BIFF electric love posterFive films, five vastly different topics – the official selections in this year’s Features category have been called the strongest in BIFF history. Festival runners Ron and Rebecca Tucker concur. “Several of our judges couldn’t stop using the word ‘wow,’” says Ron. All five films will be represented in Beaufort by the following individuals…


In Electric Love Writer/Director Aaron Fradkin explores intricacies of the modern “app-driven” dating scene in Los Angeles. In the Orchardfrom husband & wife filmmaking duo Dana White and Chris Knoblock, ponders the aftermath of personal trauma and the question, “When you don’t know where you are, how can you have any idea of where you are headed?” The Price for Silencethe second feature from writer/director/producer, Tony Germinario, follows a troubled woman’s return home following the death of her father to confront the family who paid her to keep damaging secrets.  Weight is Writer/Director Rob Margolies’ fourth feature, a comedic story about a young man’s struggle to change his unhealthy lifestyle before it’s too late. And The Iron Orchardbased on the 1966 novel, is a sweeping, oil-drenched Texas epic in the vein of Giant. Actor Ned Van Zandt brings the film to Beaufort along with a fascinating plot twist of his own. 

We’re all about putting butts in seats. Tells us about your film and why we absolutely must see it.

Ned Van Zandt (Actor): The Iron Orchard is an epic story about a young man from the wrongBIFF Iron Orchard side of the tracks trying to make his fortune in the early days of oil exploration in West Texas. It’s based on the 1966 novel by Tom Pendleton, a pseudonym. His real name was Edmund Pendleton Van Zandt. He was my father. He wrote under a nom de plumeso as not to offend the country club crowd of Fort Worth, where he was a banker and a former oil company executive. 

            The novel is an accurate but somewhat scathing portrayal of the oil business and of Fort Worth in particular. (It’s a great love story, too). Yet when the novel came out, everyone in Fort Worth loved it, especially the country club crowd. And they all knew who Tom Pendleton really was.  In the late 1960s, the book was optioned by almost every studio in Hollywood. At one point Paul Newman was going to play Jim McNeely, but it fell through. Then my dad died in 1972, and the film never happened. Until now, thanks to director Ty Roberts. He optioned the book four years ago and got it made, along with producers Camille Chambers and Houston Hill. They’ve made what looks like a twenty million dollar movie on an indie budget. Camille says it’s “Lawrence of Arabia” on a “Clerks” budget. It’s astonishing really. And the cast is amazing.  It’s a great story, beautifully filmed, with wonderful actors. 

            I can’t wait for you to see it. 

            Aaron Fradkin (Director): Electric Love follows several inter-connected couples in Los Angeles and their experiences using popular dating apps like Tinder and Grindr.  It’s an extremely relevant and realistic look into the world of modern dating. “Ghosting someone in 1920 meant moving to a different area code,” is how the protagonist, Adam Hart, differentiates between dating then versus now. The film explores the importance of communication, especially in a world where we’ve never been more ‘connected.’

          BIFF The Price for Silence  Tony Germinario (Director): The Price of Silence is a timely story. We made the film before the #metoo movement ever started, but it happened to tie into so many themes that are being talked about today, such as abuse, power, addiction, etc.  I think it’s a story that needs to be told, but at the end of the day, I think the performances sell the film. Lynn Mancinelli is amazing as the lead, Kira, and we have fantastic actors like Emrhys Cooper, Kristin Carey, Jon McCormick, and Richard Thomas. Getting an icon like Richard in the film was great, and he plays a part unlike anything he’s ever done before.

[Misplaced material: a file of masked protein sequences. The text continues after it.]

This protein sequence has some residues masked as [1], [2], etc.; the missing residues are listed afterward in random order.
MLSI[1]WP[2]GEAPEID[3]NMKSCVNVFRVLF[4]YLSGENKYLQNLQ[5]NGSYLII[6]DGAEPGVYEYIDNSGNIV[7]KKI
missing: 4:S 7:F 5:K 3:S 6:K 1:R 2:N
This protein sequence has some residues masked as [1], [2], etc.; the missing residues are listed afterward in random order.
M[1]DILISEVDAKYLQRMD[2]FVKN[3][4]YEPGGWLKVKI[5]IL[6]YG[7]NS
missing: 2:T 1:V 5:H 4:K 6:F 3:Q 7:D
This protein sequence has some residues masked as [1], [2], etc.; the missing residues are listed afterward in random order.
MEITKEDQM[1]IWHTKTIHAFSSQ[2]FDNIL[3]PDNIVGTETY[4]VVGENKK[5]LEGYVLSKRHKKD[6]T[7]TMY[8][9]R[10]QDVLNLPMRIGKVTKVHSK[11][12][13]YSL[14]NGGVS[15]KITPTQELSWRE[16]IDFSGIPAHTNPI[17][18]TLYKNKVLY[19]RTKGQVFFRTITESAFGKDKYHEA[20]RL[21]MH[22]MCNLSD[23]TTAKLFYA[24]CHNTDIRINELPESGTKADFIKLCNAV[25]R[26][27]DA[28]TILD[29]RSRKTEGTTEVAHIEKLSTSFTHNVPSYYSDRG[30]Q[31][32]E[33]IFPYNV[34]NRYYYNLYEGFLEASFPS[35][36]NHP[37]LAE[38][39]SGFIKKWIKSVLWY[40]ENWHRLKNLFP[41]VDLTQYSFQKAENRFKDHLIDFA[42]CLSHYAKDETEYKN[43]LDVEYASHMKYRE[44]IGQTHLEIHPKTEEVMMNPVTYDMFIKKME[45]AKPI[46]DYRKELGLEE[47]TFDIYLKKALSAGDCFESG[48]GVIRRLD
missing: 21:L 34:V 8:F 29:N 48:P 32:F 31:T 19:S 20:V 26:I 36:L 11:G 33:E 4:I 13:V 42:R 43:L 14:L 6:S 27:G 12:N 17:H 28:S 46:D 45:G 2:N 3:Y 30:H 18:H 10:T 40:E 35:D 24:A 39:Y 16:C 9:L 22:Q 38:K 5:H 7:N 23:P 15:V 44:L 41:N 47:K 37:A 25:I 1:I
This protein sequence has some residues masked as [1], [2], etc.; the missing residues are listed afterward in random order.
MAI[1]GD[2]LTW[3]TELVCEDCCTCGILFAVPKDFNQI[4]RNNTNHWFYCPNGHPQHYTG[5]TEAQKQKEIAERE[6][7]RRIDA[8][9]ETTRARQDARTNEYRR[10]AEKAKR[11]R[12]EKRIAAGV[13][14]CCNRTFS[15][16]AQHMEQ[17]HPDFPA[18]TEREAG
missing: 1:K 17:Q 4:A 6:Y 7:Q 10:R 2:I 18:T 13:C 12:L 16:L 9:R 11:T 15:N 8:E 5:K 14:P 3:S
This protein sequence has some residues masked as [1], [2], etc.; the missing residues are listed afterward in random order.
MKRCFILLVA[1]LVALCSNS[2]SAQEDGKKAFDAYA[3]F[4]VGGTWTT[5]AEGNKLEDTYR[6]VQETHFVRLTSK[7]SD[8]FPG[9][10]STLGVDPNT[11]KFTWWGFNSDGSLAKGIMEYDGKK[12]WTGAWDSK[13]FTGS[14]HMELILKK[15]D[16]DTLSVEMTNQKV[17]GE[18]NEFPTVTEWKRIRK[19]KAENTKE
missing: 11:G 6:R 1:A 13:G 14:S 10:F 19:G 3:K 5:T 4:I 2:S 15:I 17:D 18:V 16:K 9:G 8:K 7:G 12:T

Rob Margolies (Director): I promise, or your money back, that Weight will make just about anybody laugh out loud. There’s a joke for everyone in it, not to mention I love the story too, but I’m biased. Randy Quaid makes his first on screen appearance in nine years in it, and it’s bonkers. 

            Chris Knoblock (Director): In the Orchard is a dark, psychological, romantic, suspenseful drama about a serious subject (trauma, from both a veteran and civilian standpoint), and despite what sounds at first to be a very ‘heavy film,’ many people, both men and women, veterans or not, who’ve seen it said that they couldn’t wait to see the film again. I think that’s because it just spins a good yarn. We’ve been winning some Best Film Awards at festivals across the country, so there are some other people out there I think that are agreeing with that notion. Please come see it!  

            Dana White (Writer/Producer): Well, we’ve been having a very successful festival run. The overriding feedback we keep getting is that people really want to see the film over and over. As Chris mentioned, I think that’s unique, especially for a film about such a serious subject. There is a lot of suspense in the film. Many say that they are on the edge of their seats for a lot of the film. People across the country have loved it so far, and the story seems to speak to a cross section of people.

What drew you to this project?

            Germinario: Lynn and I worked together on my directorial debut, a film called Bad Frankand I just thought she was so dynamic that I wanted to work with her again.  When I initially approached her with the idea for the film, she jumped right in and I wrote the script with her input.  It was definitely a collaborative effort, and she became Kira in the film.  It was a pleasure to watch her and the entire team work at their craft.

            White: It’s hard to say where stories come from. This one has had many versions over the years and taken many forms. There were so many pieces of inspiration. Loss is a theme that runs through a lot of the work that we do. Chris had some very moving experiences as cameraman. He shot a show on Veterans coming home from the war.

            Knoblock: The courage I saw in both the returning soldiers and their spouses, in light of what they were all facing on a daily basis was remarkable. 

            Margolies: I used to be extremely overweight. My own personal weight loss drew me to the project, first and foremost. But also when a friend came to me and told me that he has diabetes and he’s going to die or at least lose a leg if he doesn’t lose 100 pounds. He was determined to lose 100 pounds in one year. That was his goal. And I was thinking, hmmm, that would make an amazing idea for a movie. Two months later the first draft was written.